marketing

First time entrepreneurs should avoid two-sided marketplaces

marketing-challengesIf you are thinking of starting a company, there is one decision that you need to make right up front. Are you trying to create a product or service for one market or are you going to attempt to create a two-sided marketplace? Most of the products and services that we use are one-sided. A company builds a product that certain users demand. A two-sided market (e.g. marketplace)  is one that requires demand from TWO different types of users. That’s really tough to build.

I didn’t know it at the time, but I made a smart decision when I started Punchbowl. Although I had ideas about how to create a two-sided marketplace, we’ve created a product that is fairly simple to market and grow. To be successful, all we need to do is to get more people to plan an event. We’ve tested some ideas around creating a two-sided marketplace, but our bread-and-butter is a simple one-sided market.

Two sided marketplaces are very difficult – they suffer from the “cold-start” problem because you need demand from two sides. Most of us know the “original” two-sided online marketplace: CraigsList. When CraigsList started, the site needed both people wanting to sell things and people wanting to buy things. In the early days of the Internet, this wasn’t a sure bet. But CraigsList was able to create demand on both sides of the market with a simple user interface and by being one of the first to market. And it didn’t hurt that it was free!

Here are a few other two-sided marketplace examples:

  • eBay (EBAY): Needs both people who want to sell things, and people who want to buy things in an auction style.
  • Homeaway/VRBO (AWAY): Needs both people who have vacation homes that they are willing to rent and consumers who are looking to rent vacation homes.
  • Care.com (CRCM): Needs both families in search of child care providers, and people who are seeking child care jobs.
  • The Knot (XOXO): Needs both brides seeking DJs, caterers, and bakeries and local vendors who offer their services for the wedding market

Several times a month, an entrepreneur reaches out to me to get my take on their startup. And more often than not, I’m being pitched a two-sided marketplace. Here’s the problem: to create a two-sided marketplace, that means you need to do TWICE the amount of marketing to be successful. And while two-sided marketplaces can be very lucrative, more of them fail given this intrinsic challenge. If you’re a first time entrepreneur, I would strongly recommend that you build a company for only one market, and leave the more difficult two-sided marketplace for your next rodeo.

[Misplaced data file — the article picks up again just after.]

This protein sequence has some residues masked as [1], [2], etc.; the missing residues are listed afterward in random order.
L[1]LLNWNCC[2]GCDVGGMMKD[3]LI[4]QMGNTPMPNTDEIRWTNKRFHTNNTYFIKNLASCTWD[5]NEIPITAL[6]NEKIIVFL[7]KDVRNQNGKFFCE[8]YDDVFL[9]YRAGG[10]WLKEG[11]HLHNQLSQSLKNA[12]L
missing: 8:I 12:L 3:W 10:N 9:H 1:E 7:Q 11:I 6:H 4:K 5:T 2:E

SWAMI SAYS: Starting your first company? Don’t try to build a two-sided marketplace. It’s difficult enough to build a great team, get your product to market, and find users. If you’re successful building your first startup, you’ll have the experience to try and build a two-sided marketplace. One last thought: successful two-sided marketplaces can be very lucrative. All of the companies I listed above are publicly-traded companies. Take a look at their financials and quarterly reports to learn more about what it takes to build a successful two-sided marketplace.

The ‘flyover’ states

Like most startup CEO’s, I spend most of my time dealing with companies on either the East Coast or the West Coast. Between Boston and New York on the East Coast, and San Francisco, Silicon Valley, LA and Seattle on the West Coast there are a lot of potential partners for a business like Punchbowl.

Flyover

However, over the last year, I’ve noticed an increasing number of potential partners and big customers  that are between the coasts. I’m talking places like Idaho, Missouri, Indiana, and Minnesota. In fact, I spent several hours last week talking with a couple of companies in the Midwest that are several billion dollar companies (yes, that’s billion). And guess what? Many of them talk about their strong customer base in the middle of the country.

Those of us on the coasts tend to forget that there are a lot of people who live between the coasts. The wonderful thing about the Internet as a marketing channel is that you can reach them just as easily as the people on the coasts. You don’t need to get on a plane or spend thousands of dollars on billboard ads up and down the interstate. Punchbowl.com doesn’t care where you live (and we love our international customers too!). (more…)